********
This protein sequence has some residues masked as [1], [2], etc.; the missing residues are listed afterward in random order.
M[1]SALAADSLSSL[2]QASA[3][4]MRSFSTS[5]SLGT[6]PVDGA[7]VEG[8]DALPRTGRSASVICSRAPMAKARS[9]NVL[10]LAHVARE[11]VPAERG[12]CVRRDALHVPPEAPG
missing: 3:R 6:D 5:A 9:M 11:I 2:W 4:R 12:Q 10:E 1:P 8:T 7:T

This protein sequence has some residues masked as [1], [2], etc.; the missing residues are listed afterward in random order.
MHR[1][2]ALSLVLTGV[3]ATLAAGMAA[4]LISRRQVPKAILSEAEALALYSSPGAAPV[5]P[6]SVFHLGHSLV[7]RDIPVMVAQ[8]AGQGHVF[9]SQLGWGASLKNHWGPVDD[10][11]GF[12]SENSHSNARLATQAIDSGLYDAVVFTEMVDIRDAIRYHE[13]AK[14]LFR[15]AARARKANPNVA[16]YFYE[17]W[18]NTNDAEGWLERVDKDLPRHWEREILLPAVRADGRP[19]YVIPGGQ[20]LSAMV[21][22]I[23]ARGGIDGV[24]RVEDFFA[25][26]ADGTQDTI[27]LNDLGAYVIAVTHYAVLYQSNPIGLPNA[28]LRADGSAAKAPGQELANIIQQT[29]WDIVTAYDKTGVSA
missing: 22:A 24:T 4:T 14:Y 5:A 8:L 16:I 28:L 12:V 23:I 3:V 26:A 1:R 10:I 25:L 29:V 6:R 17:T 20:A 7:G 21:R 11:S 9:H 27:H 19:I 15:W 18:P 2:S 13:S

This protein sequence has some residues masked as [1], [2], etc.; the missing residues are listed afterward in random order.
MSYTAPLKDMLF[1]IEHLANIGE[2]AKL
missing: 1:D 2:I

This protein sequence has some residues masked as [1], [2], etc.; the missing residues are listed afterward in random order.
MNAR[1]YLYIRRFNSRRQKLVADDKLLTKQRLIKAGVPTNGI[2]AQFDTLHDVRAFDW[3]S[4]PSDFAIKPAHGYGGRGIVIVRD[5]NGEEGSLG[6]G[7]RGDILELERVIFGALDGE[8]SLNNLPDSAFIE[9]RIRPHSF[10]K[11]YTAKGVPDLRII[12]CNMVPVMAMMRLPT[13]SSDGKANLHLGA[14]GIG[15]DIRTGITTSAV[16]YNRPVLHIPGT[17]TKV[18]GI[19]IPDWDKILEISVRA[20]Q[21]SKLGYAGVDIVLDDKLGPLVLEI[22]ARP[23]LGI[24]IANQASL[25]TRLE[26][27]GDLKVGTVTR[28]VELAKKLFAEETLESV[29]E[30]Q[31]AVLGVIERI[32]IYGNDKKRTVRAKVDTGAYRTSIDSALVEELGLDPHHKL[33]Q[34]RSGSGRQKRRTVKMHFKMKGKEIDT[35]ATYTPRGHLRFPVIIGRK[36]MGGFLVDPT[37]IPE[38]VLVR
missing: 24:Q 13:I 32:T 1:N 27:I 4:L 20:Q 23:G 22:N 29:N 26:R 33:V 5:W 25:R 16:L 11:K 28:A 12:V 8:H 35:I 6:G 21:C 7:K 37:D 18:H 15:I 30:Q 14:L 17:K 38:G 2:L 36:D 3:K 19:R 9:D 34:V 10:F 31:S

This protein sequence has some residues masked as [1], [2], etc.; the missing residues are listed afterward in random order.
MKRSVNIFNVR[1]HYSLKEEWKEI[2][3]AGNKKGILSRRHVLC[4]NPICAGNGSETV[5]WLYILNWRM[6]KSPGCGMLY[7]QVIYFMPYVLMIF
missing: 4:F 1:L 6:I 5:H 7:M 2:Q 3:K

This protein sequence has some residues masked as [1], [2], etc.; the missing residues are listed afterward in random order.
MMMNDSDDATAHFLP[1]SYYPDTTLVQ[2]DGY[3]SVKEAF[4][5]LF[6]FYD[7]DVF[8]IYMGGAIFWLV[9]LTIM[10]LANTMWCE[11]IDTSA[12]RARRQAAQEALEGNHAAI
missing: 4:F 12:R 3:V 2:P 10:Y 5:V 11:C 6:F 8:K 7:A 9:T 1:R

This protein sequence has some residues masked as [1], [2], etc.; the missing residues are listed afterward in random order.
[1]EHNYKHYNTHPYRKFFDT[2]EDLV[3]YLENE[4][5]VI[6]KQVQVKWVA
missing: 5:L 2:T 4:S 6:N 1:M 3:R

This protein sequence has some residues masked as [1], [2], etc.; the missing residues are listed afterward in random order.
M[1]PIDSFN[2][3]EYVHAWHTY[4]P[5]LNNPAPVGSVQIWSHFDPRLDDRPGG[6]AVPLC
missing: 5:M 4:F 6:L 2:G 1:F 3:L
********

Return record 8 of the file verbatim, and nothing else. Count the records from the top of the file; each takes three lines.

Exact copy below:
This protein sequence has some residues masked as [1], [2], etc.; the missing residues are listed afterward in random order.
M[1]PIDSFN[2][3]EYVHAWHTY[4]P[5]LNNPAPVGSVQIWSHFDPRLDDRPGG[6]AVPLC
missing: 5:M 4:F 6:L 2:G 1:F 3:L